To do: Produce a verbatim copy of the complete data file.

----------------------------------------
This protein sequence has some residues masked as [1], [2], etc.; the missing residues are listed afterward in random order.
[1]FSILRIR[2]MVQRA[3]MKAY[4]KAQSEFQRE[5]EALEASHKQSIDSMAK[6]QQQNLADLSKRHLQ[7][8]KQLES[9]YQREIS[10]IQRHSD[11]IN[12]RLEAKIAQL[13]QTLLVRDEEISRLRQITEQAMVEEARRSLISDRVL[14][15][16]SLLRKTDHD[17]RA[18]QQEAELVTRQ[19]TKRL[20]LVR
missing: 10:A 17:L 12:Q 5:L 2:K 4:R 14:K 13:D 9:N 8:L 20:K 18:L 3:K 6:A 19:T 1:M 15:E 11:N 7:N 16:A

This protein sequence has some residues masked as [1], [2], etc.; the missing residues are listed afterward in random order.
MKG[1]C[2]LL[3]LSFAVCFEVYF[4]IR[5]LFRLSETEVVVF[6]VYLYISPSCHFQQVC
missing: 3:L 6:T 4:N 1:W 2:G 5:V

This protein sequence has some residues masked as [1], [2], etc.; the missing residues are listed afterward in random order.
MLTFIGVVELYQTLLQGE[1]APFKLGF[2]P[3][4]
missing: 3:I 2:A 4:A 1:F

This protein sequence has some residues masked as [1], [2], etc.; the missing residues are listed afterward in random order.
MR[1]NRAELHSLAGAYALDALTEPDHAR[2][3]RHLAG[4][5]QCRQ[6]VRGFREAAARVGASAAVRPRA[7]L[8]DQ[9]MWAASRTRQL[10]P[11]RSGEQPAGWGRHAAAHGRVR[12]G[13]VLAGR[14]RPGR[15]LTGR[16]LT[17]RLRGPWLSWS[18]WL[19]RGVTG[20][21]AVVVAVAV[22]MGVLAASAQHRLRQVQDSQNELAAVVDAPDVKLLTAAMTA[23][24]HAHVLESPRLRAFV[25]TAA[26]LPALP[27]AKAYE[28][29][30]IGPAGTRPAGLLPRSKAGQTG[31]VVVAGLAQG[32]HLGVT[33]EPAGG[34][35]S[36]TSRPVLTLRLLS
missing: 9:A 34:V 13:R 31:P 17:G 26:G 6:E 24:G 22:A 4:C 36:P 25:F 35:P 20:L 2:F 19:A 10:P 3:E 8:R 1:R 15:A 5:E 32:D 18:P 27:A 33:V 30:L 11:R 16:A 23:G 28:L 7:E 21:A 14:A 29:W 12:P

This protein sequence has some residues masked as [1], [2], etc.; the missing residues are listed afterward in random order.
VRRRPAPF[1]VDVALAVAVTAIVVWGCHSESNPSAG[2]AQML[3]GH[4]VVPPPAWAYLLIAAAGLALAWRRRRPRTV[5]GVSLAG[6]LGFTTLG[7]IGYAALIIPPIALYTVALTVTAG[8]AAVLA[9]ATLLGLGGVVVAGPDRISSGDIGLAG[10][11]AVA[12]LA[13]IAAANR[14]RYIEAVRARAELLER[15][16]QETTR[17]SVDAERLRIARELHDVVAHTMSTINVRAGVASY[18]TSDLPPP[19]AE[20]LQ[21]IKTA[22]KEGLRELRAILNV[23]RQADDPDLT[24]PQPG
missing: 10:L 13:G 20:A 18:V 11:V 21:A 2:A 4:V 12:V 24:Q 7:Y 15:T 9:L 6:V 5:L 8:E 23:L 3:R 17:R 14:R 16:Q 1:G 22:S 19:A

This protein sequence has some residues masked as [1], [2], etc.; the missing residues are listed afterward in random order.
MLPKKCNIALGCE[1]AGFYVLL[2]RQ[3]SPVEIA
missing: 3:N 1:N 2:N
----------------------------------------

This protein sequence has some residues masked as [1], [2], etc.; the missing residues are listed afterward in random order.
[1]FSILRIR[2]MVQRA[3]MKAY[4]KAQSEFQRE[5]EALEASHKQSIDSMAK[6]QQQNLADLSKRHLQ[7][8]KQLES[9]YQREIS[10]IQRHSD[11]IN[12]RLEAKIAQL[13]QTLLVRDEEISRLRQITEQAMVEEARRSLISDRVL[14][15][16]SLLRKTDHD[17]RA[18]QQEAELVTRQ[19]TKRL[20]LVR
missing: 10:A 17:L 12:Q 5:L 2:K 4:R 14:K 13:D 9:N 8:L 20:K 18:L 3:K 6:A 19:T 1:M 15:E 11:N 7:N 16:A

This protein sequence has some residues masked as [1], [2], etc.; the missing residues are listed afterward in random order.
MKG[1]C[2]LL[3]LSFAVCFEVYF[4]IR[5]LFRLSETEVVVF[6]VYLYISPSCHFQQVC
missing: 3:L 6:T 4:N 1:W 2:G 5:V

This protein sequence has some residues masked as [1], [2], etc.; the missing residues are listed afterward in random order.
MLTFIGVVELYQTLLQGE[1]APFKLGF[2]P[3][4]
missing: 3:I 2:A 4:A 1:F

This protein sequence has some residues masked as [1], [2], etc.; the missing residues are listed afterward in random order.
MR[1]NRAELHSLAGAYALDALTEPDHAR[2][3]RHLAG[4][5]QCRQ[6]VRGFREAAARVGASAAVRPRA[7]L[8]DQ[9]MWAASRTRQL[10]P[11]RSGEQPAGWGRHAAAHGRVR[12]G[13]VLAGR[14]RPGR[15]LTGR[16]LT[17]RLRGPWLSWS[18]WL[19]RGVTG[20][21]AVVVAVAV[22]MGVLAASAQHRLRQVQDSQNELAAVVDAPDVKLLTAAMTA[23][24]HAHVLESPRLRAFV[25]TAA[26]LPALP[27]AKAYE[28][29][30]IGPAGTRPAGLLPRSKAGQTG[31]VVVAGLAQG[32]HLGVT[33]EPAGG[34][35]S[36]TSRPVLTLRLLS
missing: 9:A 34:V 13:R 31:P 17:G 26:G 6:E 24:G 22:A 4:C 36:P 25:F 35:P 20:L 2:F 19:A 10:P 3:E 8:R 1:R 15:A 5:E 32:D 18:P 27:A 33:V 30:L 11:R 16:A 23:G 28:L 7:E 21:A 14:A 29:W 12:P

This protein sequence has some residues masked as [1], [2], etc.; the missing residues are listed afterward in random order.
VRRRPAPF[1]VDVALAVAVTAIVVWGCHSESNPSAG[2]AQML[3]GH[4]VVPPPAWAYLLIAAAGLALAWRRRRPRTV[5]GVSLAG[6]LGFTTLG[7]IGYAALIIPPIALYTVALTVTAG[8]AAVLA[9]ATLLGLGGVVVAGPDRISSGDIGLAG[10][11]AVA[12]LA[13]IAAANR[14]RYIEAVRARAELLER[15][16]QETTR[17]SVDAERLRIARELHDVVAHTMSTINVRAGVASY[18]TSDLPPP[19]AE[20]LQ[21]IKTA[22]KEGLRELRAILNV[23]RQADDPDLT[24]PQPG
missing: 10:L 13:G 20:A 18:V 11:V 21:A 2:A 4:V 12:V 24:Q 7:Y 15:T 9:L 6:V 5:L 8:E 23:L 3:R 17:R 14:R 16:Q 1:G 22:S 19:A

This protein sequence has some residues masked as [1], [2], etc.; the missing residues are listed afterward in random order.
MLPKKCNIALGCE[1]AGFYVLL[2]RQ[3]SPVEIA
missing: 3:N 1:N 2:N